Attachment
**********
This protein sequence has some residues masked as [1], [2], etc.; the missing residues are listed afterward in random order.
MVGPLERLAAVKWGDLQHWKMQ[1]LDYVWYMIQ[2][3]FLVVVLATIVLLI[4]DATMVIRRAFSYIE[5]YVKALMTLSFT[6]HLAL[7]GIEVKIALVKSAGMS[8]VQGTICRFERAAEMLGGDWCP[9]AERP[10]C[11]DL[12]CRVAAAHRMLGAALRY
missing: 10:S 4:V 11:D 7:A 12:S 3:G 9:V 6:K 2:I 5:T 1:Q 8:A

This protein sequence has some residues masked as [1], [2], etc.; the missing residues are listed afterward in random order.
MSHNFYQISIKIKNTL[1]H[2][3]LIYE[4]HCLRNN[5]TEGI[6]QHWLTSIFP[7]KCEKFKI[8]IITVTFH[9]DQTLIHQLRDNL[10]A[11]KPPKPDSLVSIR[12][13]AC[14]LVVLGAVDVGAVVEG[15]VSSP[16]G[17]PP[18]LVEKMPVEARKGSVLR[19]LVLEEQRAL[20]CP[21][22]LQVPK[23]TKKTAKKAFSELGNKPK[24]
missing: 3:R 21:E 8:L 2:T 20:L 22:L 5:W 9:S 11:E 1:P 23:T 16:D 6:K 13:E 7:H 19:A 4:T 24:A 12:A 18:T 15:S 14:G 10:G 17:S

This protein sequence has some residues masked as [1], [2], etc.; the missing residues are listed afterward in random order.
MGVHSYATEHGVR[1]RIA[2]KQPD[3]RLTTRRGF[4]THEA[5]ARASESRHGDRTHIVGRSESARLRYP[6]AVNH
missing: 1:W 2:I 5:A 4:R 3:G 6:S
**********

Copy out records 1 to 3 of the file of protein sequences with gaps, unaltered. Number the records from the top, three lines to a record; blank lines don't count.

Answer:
This protein sequence has some residues masked as [1], [2], etc.; the missing residues are listed afterward in random order.
MVGPLERLAAVKWGDLQHWKMQ[1]LDYVWYMIQ[2][3]FLVVVLATIVLLI[4]DATMVIRRAFSYIE[5]YVKALMTLSFT[6]HLAL[7]GIEVKIALVKSAGMS[8]VQGTICRFERAAEMLGGDWCP[9]AERP[10]C[11]DL[12]CRVAAAHRMLGAALRY
missing: 10:S 4:V 11:D 7:A 12:S 3:G 9:V 6:K 2:I 5:T 1:Q 8:A

This protein sequence has some residues masked as [1], [2], etc.; the missing residues are listed afterward in random order.
MSHNFYQISIKIKNTL[1]H[2][3]LIYE[4]HCLRNN[5]TEGI[6]QHWLTSIFP[7]KCEKFKI[8]IITVTFH[9]DQTLIHQLRDNL[10]A[11]KPPKPDSLVSIR[12][13]AC[14]LVVLGAVDVGAVVEG[15]VSSP[16]G[17]PP[18]LVEKMPVEARKGSVLR[19]LVLEEQRAL[20]CP[21][22]LQVPK[23]TKKTAKKAFSELGNKPK[24]
missing: 3:R 21:E 8:L 2:T 20:L 22:L 5:W 9:S 11:E 1:P 23:T 16:D 6:K 13:E 7:H 19:A 4:T 24:A 12:A 18:T 15:S 14:G 10:G 17:S

This protein sequence has some residues masked as [1], [2], etc.; the missing residues are listed afterward in random order.
MGVHSYATEHGVR[1]RIA[2]KQPD[3]RLTTRRGF[4]THEA[5]ARASESRHGDRTHIVGRSESARLRYP[6]AVNH
missing: 1:W 2:I 5:A 4:R 3:G 6:S